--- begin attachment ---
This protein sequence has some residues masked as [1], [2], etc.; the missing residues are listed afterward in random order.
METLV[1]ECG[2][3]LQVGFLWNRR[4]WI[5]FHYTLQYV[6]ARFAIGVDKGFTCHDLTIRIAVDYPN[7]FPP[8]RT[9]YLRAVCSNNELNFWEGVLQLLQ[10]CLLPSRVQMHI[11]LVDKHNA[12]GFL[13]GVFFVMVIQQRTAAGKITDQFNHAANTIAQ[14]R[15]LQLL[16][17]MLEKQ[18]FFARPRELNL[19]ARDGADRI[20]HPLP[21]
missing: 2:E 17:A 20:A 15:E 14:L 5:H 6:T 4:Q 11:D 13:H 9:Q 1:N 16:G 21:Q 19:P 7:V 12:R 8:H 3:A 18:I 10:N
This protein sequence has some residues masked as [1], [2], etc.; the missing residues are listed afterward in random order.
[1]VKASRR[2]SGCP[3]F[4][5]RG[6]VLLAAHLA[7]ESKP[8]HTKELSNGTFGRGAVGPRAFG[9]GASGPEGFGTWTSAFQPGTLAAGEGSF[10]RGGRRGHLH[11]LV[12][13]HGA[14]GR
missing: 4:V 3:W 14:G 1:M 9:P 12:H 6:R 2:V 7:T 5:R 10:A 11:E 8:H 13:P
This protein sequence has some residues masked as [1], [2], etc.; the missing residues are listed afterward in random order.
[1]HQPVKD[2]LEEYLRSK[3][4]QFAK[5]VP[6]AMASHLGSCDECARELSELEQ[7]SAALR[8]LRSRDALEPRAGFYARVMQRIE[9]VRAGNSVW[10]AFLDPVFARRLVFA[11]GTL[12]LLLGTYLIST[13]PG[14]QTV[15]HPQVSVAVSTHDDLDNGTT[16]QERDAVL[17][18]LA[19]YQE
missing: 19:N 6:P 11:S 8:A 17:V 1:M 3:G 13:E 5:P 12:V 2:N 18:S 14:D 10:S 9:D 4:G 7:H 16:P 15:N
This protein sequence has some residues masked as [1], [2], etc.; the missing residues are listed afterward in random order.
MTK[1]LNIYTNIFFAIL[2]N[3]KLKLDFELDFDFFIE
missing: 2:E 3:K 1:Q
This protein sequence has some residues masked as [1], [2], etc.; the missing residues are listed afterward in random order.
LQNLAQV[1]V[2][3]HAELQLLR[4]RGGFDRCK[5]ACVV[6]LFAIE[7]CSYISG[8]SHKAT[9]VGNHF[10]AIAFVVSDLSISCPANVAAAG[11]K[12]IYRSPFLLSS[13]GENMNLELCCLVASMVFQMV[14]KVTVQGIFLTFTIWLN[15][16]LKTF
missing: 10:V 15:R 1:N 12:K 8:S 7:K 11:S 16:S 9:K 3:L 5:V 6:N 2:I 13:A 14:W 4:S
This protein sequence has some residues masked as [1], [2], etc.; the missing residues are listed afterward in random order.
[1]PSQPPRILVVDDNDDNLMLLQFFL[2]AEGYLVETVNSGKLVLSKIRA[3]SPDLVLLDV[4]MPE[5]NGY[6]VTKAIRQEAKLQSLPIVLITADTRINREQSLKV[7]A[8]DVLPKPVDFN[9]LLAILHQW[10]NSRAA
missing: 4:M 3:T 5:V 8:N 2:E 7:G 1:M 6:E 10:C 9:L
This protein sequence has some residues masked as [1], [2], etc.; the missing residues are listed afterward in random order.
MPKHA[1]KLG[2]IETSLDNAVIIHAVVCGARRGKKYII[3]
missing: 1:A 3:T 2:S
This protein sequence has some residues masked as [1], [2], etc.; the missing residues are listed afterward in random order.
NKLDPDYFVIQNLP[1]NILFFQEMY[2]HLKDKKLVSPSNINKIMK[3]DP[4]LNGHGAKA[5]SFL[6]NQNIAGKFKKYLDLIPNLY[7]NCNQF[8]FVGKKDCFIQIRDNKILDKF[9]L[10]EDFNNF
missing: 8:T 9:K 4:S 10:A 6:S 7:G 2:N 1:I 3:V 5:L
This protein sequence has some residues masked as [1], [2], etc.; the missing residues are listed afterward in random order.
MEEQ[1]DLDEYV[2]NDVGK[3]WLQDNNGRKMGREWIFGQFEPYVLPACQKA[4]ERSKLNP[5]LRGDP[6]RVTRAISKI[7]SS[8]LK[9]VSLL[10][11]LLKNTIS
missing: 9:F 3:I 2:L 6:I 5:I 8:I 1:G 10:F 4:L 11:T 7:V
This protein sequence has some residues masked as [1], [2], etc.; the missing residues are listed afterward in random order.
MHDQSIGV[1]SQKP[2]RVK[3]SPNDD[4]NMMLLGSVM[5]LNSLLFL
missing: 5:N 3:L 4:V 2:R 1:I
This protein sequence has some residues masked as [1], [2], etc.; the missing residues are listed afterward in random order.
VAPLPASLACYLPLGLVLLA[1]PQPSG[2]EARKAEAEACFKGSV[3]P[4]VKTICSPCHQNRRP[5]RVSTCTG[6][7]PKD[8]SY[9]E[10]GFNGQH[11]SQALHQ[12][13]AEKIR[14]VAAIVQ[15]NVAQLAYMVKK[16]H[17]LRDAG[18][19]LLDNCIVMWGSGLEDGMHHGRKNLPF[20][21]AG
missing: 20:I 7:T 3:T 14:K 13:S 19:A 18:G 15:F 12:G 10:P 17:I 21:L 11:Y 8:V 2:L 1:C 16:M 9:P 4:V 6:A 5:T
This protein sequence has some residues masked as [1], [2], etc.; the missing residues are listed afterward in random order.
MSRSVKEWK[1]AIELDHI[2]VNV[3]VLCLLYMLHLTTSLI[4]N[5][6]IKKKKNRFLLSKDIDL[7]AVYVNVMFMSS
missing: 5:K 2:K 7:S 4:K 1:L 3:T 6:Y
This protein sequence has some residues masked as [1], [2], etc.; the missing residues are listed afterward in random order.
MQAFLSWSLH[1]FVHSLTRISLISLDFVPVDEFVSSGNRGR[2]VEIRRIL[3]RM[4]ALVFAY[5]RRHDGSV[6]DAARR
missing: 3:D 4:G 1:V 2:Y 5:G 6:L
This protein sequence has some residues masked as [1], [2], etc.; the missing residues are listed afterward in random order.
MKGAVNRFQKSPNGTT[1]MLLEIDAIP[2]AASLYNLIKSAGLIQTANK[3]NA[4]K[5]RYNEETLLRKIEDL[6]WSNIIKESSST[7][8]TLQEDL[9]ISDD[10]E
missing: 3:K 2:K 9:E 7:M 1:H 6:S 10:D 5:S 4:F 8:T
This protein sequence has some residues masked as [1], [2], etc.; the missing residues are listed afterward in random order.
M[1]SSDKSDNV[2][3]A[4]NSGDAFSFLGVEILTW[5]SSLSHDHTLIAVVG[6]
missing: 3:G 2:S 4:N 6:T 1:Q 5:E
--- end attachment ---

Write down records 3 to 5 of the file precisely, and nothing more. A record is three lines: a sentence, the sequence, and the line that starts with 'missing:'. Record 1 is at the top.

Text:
This protein sequence has some residues masked as [1], [2], etc.; the missing residues are listed afterward in random order.
[1]HQPVKD[2]LEEYLRSK[3][4]QFAK[5]VP[6]AMASHLGSCDECARELSELEQ[7]SAALR[8]LRSRDALEPRAGFYARVMQRIE[9]VRAGNSVW[10]AFLDPVFARRLVFA[11]GTL[12]LLLGTYLIST[13]PG[14]QTV[15]HPQVSVAVSTHDDLDNGTT[16]QERDAVL[17][18]LA[19]YQE
missing: 19:N 6:P 11:S 8:A 17:V 1:M 3:G 13:E 5:P 12:V 2:N 18:S 14:D 10:S 9:D 4:G 7:H 16:P 15:N
This protein sequence has some residues masked as [1], [2], etc.; the missing residues are listed afterward in random order.
MTK[1]LNIYTNIFFAIL[2]N[3]KLKLDFELDFDFFIE
missing: 2:E 3:K 1:Q
This protein sequence has some residues masked as [1], [2], etc.; the missing residues are listed afterward in random order.
LQNLAQV[1]V[2][3]HAELQLLR[4]RGGFDRCK[5]ACVV[6]LFAIE[7]CSYISG[8]SHKAT[9]VGNHF[10]AIAFVVSDLSISCPANVAAAG[11]K[12]IYRSPFLLSS[13]GENMNLELCCLVASMVFQMV[14]KVTVQGIFLTFTIWLN[15][16]LKTF
missing: 10:V 15:R 1:N 12:K 8:S 7:K 11:S 16:S 9:K 3:L 5:V 6:N 2:I 13:A 14:W 4:S